What is the point of using TFrame

What is the point of using TFrame in the following example and in general ?

I was just looking at “App Settings Screens” sample that I downloaded from GetIt. There is a unit with a TFrame with a bunch of components. It’s used only in one form in this case. But, in a real application, this could only be used in one for form anyway. So how is the TFrame helping here. It seems to me that its made the code less maintainable in that if you change the Frame, you have to remember to add it to the Form again. Its using more resources and is going to take fraction more time to launch.

What am I missing ?

A guess here, but maybe it’s more about separating out related bit of functionality. On mobile, FMX kind of encourages you down this path of one form apps. A lot of the examples end up using tabcontrols with hidden tabs, and then swiping between the tabsheets.

This quickly becomes a pain in the bum with all you application code in a single unit. So sticking the contents of each tabsheet in it’s own frame at least lets you manage them separately.

That’s not how frames work. Any changes you make to the frame automatically flow through to any forms you have them hosted on.

That said most developers I know don’t place their frames on forms at designtime but rather they create and place them on the form at runtime.

You can do it at designtime and it does work pretty well (including having your changes automatically flow through) but there are a few minor niggles associated with designtime placement that make it a bit more robust to do it at runtime instead.

A single frame on a single form is probably unnecessary. Where frames come into their own is for user interfaces that are based on a TPageControl or some other screen switching device. Rather than having all the controls and code for that TPageControl in the one unit it lets you split each page/tab into a separate frame unit.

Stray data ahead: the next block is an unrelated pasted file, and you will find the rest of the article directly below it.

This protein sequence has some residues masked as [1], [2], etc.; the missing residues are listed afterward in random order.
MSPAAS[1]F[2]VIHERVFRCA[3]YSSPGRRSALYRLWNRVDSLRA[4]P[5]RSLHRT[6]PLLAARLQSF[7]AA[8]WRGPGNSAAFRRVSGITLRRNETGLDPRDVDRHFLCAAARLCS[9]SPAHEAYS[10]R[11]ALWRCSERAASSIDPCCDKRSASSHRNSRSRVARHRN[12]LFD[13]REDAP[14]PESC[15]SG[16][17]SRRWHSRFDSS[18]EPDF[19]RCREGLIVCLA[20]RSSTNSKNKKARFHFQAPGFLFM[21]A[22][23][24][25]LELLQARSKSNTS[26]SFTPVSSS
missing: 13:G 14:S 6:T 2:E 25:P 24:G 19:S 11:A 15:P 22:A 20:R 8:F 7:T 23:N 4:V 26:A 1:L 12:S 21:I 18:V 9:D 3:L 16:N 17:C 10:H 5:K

Instead of Frames I use forms to split the PageControl code into separate units.

Is there any benefit in using frames instead of forms?


You get an almost identical outcome at runtime using forms in your pagecontrol tabs. Using TFrame instead though:

  • illustrates the intention of the unit more clearly to other developers
  • means you can place them on the TPageControl at designtime (though I don’t recommend it).

Basically you can do it either way but since that use case is a big part of what a TFrame is for I think the question is really why aren’t you using it rather than why should you use it.

When I started using forms I knew little about frames and found forms easy to use. I think one of my problems was that there was no OnFormCreate event (or similar), so I had to use the constructor. So I have been using forms ever since.

But I agree with first point that it ‘illustrates the intention of the unit more clearly to other developers’.


I dunno, I think I’d call the constructor “similar” to an OnFormCreate event. :grinning_face_with_smiling_eyes: There’s also AfterConstruction to override if you don’t want to use the constructor for whatever reason.

Bottom line, I wouldn’t bother going back and changing old code that used TForms over to TFrames, but I’d definitely recommend using TFrame for any future pagecontrol style applications.


I use form inheritance quite a lot but I find that when I want to
create a form which is inherited from an existing form the list of
inheritable items contains all my forms and is not easily searchable (at
a guess I believe that the list in descending creation order).

Is there a way way to reduce the size of the list?
Is there a way way to reduce the sort of the list?

I believe that there is an option (static??) that can be applied to a
class to indicate that the class cannot be sub-classed. Perhaps this
could be used.


I miss OnDestroy much more than OnCreate, because .Destroy happens later, and critically later

You’re thinking of sealed. I’ll be surprised if the IDE takes notice of that when building the list of potential ancestor forms, but I guess it’s worth a try.